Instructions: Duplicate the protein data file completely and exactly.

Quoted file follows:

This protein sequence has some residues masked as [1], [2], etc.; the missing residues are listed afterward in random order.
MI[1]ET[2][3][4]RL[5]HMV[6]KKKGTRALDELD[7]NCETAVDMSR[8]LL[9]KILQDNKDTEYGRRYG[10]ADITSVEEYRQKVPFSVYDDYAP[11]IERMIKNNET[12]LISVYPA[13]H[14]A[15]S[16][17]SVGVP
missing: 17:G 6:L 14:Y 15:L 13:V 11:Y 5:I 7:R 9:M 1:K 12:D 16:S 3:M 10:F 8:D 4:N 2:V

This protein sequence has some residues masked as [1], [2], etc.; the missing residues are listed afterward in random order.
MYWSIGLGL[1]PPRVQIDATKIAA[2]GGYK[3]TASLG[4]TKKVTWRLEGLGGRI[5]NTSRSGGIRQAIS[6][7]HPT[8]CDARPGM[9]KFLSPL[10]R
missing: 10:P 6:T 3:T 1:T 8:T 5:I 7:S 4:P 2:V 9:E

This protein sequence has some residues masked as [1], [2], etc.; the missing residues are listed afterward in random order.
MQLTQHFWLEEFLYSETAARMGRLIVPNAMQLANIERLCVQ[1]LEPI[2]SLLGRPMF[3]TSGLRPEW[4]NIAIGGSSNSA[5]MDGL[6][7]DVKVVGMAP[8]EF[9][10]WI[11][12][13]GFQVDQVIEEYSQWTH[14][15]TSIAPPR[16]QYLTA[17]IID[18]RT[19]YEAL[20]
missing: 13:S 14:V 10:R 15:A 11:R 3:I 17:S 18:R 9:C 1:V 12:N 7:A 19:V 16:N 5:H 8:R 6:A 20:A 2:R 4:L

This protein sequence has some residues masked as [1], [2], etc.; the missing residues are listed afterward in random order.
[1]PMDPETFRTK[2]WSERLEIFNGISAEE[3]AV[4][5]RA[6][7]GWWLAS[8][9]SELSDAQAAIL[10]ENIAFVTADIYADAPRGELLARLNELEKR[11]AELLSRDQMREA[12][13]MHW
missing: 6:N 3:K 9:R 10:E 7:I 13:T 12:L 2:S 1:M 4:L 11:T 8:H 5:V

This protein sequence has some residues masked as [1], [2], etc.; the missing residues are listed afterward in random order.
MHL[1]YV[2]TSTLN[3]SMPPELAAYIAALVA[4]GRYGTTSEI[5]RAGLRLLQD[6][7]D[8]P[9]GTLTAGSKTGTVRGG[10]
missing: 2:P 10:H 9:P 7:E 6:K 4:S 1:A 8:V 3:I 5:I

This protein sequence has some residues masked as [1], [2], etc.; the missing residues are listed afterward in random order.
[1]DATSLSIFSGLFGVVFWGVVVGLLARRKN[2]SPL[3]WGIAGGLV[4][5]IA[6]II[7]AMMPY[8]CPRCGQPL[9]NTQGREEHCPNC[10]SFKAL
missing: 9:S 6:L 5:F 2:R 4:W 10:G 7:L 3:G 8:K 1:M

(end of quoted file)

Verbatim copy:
This protein sequence has some residues masked as [1], [2], etc.; the missing residues are listed afterward in random order.
MI[1]ET[2][3][4]RL[5]HMV[6]KKKGTRALDELD[7]NCETAVDMSR[8]LL[9]KILQDNKDTEYGRRYG[10]ADITSVEEYRQKVPFSVYDDYAP[11]IERMIKNNET[12]LISVYPA[13]H[14]A[15]S[16][17]SVGVP
missing: 17:G 6:L 14:Y 15:L 13:V 11:Y 5:I 7:R 9:M 1:K 12:D 16:S 3:M 10:F 8:D 4:N 2:V

This protein sequence has some residues masked as [1], [2], etc.; the missing residues are listed afterward in random order.
MYWSIGLGL[1]PPRVQIDATKIAA[2]GGYK[3]TASLG[4]TKKVTWRLEGLGGRI[5]NTSRSGGIRQAIS[6][7]HPT[8]CDARPGM[9]KFLSPL[10]R
missing: 10:P 6:T 3:T 1:T 8:T 5:I 7:S 4:P 2:V 9:E

This protein sequence has some residues masked as [1], [2], etc.; the missing residues are listed afterward in random order.
MQLTQHFWLEEFLYSETAARMGRLIVPNAMQLANIERLCVQ[1]LEPI[2]SLLGRPMF[3]TSGLRPEW[4]NIAIGGSSNSA[5]MDGL[6][7]DVKVVGMAP[8]EF[9][10]WI[11][12][13]GFQVDQVIEEYSQWTH[14][15]TSIAPPR[16]QYLTA[17]IID[18]RT[19]YEAL[20]
missing: 13:S 14:V 10:R 15:A 11:R 3:I 17:S 18:R 9:C 1:V 12:N 7:A 19:V 16:N 5:H 8:R 6:A 20:A 2:R 4:L

This protein sequence has some residues masked as [1], [2], etc.; the missing residues are listed afterward in random order.
[1]PMDPETFRTK[2]WSERLEIFNGISAEE[3]AV[4][5]RA[6][7]GWWLAS[8][9]SELSDAQAAIL[10]ENIAFVTADIYADAPRGELLARLNELEKR[11]AELLSRDQMREA[12][13]MHW
missing: 6:N 3:K 9:R 10:E 7:I 13:T 12:L 2:S 1:M 4:L 11:T 8:H 5:V

This protein sequence has some residues masked as [1], [2], etc.; the missing residues are listed afterward in random order.
MHL[1]YV[2]TSTLN[3]SMPPELAAYIAALVA[4]GRYGTTSEI[5]RAGLRLLQD[6][7]D[8]P[9]GTLTAGSKTGTVRGG[10]
missing: 2:P 10:H 9:P 7:E 6:K 4:S 1:A 8:V 3:I 5:I

This protein sequence has some residues masked as [1], [2], etc.; the missing residues are listed afterward in random order.
[1]DATSLSIFSGLFGVVFWGVVVGLLARRKN[2]SPL[3]WGIAGGLV[4][5]IA[6]II[7]AMMPY[8]CPRCGQPL[9]NTQGREEHCPNC[10]SFKAL
missing: 9:S 6:L 5:F 2:R 4:W 10:G 7:L 3:G 8:K 1:M